When the Memphis City School Board did away with corporal punishment, The Blue Ribbon Behavior Initiative came front and center.
"There are still consequences for misbehavior," said Blue Ribbon coordinator Denise Keyes Johnson, "it's just now paddling is not one of them."
Punishments, like in-school suspension, still exist, but the focus of Blue Ribbon is promoting good behavior.
"The model calls for us to take the time to teach the children what is acceptable behavior," Johnson said.
But in the 80 days since the Blue Ribbon Behavior Initiative began, weapons possession is up 27%, gang related problems are up 9%, and battery against staff is up 47%. The district says the numbers reflect problems in the community and a resistance to positive change.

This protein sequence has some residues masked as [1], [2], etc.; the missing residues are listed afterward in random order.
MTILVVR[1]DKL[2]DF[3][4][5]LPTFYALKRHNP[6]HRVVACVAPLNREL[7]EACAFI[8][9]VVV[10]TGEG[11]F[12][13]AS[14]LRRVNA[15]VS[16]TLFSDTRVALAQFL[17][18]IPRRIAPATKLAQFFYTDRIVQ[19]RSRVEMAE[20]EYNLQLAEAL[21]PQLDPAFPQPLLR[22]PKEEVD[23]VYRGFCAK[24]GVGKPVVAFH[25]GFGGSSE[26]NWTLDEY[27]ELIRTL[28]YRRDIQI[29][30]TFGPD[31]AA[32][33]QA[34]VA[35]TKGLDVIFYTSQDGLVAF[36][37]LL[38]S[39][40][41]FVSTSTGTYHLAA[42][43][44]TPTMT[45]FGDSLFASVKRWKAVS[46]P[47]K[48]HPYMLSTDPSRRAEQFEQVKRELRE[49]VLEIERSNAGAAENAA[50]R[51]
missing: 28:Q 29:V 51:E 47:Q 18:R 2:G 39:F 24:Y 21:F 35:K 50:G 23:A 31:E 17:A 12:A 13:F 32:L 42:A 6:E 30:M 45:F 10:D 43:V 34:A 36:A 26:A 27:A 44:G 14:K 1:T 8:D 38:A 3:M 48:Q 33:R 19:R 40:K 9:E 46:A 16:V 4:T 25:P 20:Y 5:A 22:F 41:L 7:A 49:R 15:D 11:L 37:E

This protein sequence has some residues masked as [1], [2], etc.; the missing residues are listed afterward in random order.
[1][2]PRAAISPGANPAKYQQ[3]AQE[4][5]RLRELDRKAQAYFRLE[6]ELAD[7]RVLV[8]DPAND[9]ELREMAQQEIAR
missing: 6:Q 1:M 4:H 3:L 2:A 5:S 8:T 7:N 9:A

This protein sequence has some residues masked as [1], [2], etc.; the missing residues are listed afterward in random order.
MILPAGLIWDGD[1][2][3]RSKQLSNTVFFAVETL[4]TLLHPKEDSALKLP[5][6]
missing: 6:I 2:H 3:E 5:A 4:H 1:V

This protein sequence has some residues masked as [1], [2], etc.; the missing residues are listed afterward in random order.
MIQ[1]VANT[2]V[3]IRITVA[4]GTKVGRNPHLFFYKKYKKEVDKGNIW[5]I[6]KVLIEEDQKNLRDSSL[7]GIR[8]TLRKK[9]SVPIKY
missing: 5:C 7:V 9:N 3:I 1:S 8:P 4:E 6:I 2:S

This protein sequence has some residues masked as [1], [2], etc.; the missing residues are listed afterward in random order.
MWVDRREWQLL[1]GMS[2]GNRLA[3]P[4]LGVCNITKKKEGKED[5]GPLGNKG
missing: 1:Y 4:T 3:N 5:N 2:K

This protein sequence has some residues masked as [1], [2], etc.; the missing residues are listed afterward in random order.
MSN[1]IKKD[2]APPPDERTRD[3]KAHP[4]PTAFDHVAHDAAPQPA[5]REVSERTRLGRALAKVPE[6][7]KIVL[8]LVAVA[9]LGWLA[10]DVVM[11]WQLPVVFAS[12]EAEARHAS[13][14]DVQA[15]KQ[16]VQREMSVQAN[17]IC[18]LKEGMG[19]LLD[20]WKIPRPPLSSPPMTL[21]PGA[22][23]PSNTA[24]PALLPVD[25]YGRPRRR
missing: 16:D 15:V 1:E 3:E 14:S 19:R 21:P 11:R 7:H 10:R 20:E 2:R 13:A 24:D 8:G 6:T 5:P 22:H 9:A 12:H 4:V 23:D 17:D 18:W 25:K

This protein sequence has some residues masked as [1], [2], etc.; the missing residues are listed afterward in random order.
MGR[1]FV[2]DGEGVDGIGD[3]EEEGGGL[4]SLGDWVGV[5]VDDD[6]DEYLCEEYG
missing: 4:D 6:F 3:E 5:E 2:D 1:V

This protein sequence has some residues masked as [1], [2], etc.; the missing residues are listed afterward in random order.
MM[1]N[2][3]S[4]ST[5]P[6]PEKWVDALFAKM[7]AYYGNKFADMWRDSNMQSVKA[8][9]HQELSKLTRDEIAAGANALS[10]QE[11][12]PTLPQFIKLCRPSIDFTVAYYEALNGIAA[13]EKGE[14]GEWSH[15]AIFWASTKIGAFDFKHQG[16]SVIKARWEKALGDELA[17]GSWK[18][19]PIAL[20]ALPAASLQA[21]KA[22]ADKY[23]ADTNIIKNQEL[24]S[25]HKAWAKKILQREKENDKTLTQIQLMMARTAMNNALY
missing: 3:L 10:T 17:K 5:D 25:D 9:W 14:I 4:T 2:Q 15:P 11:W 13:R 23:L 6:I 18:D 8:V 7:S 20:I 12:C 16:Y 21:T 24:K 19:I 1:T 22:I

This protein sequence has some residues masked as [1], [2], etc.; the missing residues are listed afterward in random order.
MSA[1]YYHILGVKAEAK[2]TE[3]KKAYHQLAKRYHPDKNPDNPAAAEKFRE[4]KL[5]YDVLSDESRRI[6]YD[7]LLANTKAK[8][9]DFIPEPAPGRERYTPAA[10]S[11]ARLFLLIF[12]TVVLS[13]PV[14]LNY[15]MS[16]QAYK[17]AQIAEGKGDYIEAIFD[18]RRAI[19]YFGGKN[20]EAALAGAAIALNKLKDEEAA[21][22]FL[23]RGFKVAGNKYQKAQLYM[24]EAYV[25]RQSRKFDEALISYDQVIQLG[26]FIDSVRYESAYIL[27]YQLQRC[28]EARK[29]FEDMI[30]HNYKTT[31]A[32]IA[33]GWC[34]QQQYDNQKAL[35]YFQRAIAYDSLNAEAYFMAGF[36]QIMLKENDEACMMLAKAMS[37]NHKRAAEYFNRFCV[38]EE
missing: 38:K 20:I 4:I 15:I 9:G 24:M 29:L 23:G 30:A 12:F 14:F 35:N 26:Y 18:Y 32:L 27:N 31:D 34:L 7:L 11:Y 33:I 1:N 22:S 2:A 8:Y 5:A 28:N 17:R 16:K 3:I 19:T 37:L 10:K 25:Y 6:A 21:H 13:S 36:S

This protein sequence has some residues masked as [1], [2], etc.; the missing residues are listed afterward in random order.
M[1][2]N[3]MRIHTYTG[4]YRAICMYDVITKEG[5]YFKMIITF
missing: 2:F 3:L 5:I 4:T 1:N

"It seems only logical that the numbers would spike," Johnson said. "That If you took out what you consider to be the most powerful discipline strategy, there would be a spike before there is a calm."
The teacher's union agrees that returning corporal punishment to the school system won't solve the discipline problem. They say the answer really lies at home. Charles New, President of the Memphis Education Association, said teachers complain the most about the lack of respect.
"The bottom line is that we need teachers and parents pulling in the same direction," he said.